On April 7 CCHIT will offer Preliminary ARRA Certfication with free bridge to Final

CCHIT has probably been hearing lots of rumblings about the ONC and HHS’s inability to provide meaningful use certification fast enough for providers and hospitals to get start with product and vendor selection. At healthSystemCIO.com Anthony reports that CCHIT will be offering, staring in just a couple of weeks, their Preliminary ARRA Certification once again. According the healthSystemCIO:

The program materials, including revised program policies, applications, criteria, test scripts and other guidance will be available at http://www.cchit.org/get_certified beginning on April 7.

Although I have no inside knowledge, I suspect that so many vendors are complaining about lack of sufficient speed by ONC that CCHIT either felt the need on its own to restart its preliminary program or was nudged by ONC to do so. What I like about the new Preliminary offering is what Mark Leavitt said about the free retest (emphasis mine):

Preliminary ARRA — a certification program that tests Complete EHRs or EHR Modules against the Meaningful Use Stage 1 certification criteria in the Interim Final Rule (IFR) issued by HHS/ONC in January. The Preliminary ARRA program is designed to demonstrate that a vendor’s product is “extremely well prepared to be certified” once ONC-accredited testing and certification becomes available (but the final criteria and test procedures are not yet available, nor has CCHIT been accredited yet by ONC). “When those events occur, CCHIT will replace the Preliminary ARRA program with a final, ONC-accredited ARRA certification program. Vendors with Preliminary ARRA certification can undergo retesting by CCHIT at no additional cost to receive a fully-accredited certification once it is available.

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5 thoughts on “On April 7 CCHIT will offer Preliminary ARRA Certfication with free bridge to Final

  1. Hi,
    It was really good post lot of useful information. On the point of usability and defining the term 'meaningful use', I would say that the medical practitioners are looking to avail of this federal incentive by trying to comply with the definition of meaningful use but at the same time EHR providers are looking at their own set of profits.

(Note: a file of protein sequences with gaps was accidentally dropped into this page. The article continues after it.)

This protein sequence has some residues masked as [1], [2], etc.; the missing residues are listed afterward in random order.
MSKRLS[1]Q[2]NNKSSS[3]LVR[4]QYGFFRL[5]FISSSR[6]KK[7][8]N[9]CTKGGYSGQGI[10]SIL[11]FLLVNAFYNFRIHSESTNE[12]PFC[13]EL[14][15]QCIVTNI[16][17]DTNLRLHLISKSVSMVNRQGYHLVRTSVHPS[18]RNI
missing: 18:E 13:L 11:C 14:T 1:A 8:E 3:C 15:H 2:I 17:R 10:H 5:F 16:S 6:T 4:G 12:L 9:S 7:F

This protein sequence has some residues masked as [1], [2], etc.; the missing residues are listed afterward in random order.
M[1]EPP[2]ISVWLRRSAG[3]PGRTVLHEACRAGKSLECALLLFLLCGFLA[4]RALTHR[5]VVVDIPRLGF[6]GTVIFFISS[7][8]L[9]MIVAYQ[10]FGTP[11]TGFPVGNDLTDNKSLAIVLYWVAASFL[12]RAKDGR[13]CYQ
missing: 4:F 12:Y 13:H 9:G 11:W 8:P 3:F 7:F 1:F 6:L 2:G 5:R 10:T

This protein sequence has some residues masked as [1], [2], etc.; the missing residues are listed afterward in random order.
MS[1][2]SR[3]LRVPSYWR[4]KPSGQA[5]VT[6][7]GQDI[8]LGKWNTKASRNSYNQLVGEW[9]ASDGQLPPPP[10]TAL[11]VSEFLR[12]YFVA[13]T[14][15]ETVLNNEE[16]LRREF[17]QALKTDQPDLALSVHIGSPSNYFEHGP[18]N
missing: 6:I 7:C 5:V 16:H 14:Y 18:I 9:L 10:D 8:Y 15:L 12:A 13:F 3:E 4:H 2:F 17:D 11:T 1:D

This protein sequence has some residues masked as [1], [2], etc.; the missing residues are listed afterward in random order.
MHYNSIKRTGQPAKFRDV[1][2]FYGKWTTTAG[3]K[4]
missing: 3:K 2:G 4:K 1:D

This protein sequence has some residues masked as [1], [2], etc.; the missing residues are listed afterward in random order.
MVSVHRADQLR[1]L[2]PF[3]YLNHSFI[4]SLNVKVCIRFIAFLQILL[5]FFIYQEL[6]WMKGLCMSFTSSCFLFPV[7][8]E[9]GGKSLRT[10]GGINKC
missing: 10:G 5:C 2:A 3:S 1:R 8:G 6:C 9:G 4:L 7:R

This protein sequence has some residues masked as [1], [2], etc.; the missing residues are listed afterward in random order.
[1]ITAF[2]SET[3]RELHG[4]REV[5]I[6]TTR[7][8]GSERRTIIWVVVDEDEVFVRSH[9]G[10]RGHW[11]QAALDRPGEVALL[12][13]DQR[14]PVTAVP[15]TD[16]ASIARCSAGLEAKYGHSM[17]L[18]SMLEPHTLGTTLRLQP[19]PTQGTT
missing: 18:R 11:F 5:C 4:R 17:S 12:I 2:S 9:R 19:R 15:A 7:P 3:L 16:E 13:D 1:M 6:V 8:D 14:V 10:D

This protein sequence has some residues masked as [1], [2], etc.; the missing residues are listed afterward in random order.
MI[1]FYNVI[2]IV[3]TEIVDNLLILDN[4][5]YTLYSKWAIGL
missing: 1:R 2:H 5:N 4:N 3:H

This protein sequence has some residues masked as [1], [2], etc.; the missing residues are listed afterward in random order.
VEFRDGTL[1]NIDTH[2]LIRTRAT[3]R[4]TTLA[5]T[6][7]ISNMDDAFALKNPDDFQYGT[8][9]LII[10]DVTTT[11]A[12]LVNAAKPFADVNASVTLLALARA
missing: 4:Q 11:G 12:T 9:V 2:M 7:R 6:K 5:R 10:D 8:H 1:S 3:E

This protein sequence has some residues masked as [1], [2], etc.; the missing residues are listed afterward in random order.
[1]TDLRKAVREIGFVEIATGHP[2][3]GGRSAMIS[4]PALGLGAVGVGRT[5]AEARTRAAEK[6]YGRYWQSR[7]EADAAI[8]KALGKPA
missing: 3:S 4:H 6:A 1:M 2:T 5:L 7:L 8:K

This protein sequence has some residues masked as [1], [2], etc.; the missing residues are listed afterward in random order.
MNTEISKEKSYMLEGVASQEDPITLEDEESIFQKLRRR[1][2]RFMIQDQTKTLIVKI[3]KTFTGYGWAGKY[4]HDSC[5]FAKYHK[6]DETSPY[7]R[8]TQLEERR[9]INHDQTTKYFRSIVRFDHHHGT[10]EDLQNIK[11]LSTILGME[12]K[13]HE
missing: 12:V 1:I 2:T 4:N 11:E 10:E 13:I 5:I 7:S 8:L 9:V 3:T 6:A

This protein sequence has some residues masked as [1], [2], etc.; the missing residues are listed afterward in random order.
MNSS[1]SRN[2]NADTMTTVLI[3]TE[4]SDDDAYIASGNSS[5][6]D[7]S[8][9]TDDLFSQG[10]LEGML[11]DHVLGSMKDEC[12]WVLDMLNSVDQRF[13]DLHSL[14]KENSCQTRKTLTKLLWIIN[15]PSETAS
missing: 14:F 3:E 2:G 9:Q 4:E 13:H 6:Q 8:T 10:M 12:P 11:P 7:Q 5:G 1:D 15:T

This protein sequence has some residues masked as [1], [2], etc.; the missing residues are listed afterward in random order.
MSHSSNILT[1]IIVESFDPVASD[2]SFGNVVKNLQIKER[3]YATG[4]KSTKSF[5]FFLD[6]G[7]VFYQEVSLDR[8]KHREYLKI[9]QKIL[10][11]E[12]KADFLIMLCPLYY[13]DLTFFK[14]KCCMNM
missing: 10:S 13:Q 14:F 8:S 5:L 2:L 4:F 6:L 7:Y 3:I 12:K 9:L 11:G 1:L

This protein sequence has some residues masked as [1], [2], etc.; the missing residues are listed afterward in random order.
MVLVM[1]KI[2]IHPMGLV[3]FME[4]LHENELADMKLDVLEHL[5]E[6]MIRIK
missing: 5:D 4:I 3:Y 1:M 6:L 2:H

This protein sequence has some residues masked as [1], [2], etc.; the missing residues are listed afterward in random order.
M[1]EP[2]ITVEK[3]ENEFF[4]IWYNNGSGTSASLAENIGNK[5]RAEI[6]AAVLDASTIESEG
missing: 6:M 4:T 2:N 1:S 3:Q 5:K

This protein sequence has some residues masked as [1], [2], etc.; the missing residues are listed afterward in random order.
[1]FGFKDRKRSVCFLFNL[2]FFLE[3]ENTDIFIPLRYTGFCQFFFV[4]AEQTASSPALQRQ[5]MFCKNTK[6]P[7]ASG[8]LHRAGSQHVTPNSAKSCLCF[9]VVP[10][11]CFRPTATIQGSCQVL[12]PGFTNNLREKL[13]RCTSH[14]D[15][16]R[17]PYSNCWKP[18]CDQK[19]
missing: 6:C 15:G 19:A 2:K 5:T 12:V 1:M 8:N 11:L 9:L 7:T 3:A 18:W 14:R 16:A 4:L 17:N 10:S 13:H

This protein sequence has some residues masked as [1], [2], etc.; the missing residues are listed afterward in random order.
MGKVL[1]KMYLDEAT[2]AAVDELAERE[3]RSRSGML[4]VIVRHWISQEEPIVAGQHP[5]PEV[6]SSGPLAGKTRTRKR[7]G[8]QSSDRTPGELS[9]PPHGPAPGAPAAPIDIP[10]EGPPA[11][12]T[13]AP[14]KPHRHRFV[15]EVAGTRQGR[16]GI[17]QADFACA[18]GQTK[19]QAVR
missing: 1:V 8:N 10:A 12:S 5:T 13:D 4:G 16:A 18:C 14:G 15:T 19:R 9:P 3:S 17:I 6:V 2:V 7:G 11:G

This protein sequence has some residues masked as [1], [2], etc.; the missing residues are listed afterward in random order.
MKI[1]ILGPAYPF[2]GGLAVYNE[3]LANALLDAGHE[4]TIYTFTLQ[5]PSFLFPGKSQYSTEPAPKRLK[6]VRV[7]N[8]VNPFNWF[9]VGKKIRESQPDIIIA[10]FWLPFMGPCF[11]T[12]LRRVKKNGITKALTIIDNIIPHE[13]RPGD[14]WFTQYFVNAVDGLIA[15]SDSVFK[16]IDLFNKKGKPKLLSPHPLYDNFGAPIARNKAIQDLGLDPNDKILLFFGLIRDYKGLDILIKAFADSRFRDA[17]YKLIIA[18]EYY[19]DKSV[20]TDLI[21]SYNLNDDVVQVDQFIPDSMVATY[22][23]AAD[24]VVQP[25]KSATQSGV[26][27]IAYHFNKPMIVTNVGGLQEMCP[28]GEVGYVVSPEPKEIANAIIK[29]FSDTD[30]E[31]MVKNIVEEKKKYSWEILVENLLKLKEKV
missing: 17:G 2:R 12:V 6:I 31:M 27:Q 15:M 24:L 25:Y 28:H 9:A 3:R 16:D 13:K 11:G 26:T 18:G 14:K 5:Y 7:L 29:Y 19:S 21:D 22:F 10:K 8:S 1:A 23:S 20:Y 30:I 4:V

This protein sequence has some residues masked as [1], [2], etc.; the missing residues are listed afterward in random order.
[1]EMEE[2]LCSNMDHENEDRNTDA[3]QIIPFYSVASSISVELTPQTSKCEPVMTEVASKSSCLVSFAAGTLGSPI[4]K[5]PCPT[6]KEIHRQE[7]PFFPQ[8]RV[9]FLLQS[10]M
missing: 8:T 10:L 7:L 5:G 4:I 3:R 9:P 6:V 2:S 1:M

This misunderstanding is mostly I believe as a result of wrong interpretation of the federal guidelines. The EHR providers need to look at these guidelines from the prospective of the practitioners who deal with different specialties.
    Each specialty EHR has its own set of challenges or requirements which I believe is overlooked by im most EHR vendors in a effort to merely follows federal guidelines. This is resulting in low usability to the practitioners, thus less ROI, finally redundancy of the EHR solution in place.
    I think ROI is very important factor that should be duly considered when look achieve a 'meaning use' out of a EHR solution. Though one may get vendors providing 'meaning use' at a lower cost, their ROI / savings through the use of their EHR might be pretty low when compared to costlier initial investment. Found a pretty useful ROI tool [http://www.waitingroomsolutions.com/wrs/emr-ehr-roi-calculator] that is pretty customizable and easy to use. It also accounts for the different specialty EHR's too.
    There are other good references on the topics of:
    Usability/meaningful usehttp://www.waitingroomsolutions.com/wrs/arra-stimulus-money-44k-arra-emr-stimulus-bill-arra-ehr-stimulus-incentives”

    Certification criteria for EHR:
    http://www.waitingroomsolutions.com/wrs/arra-st

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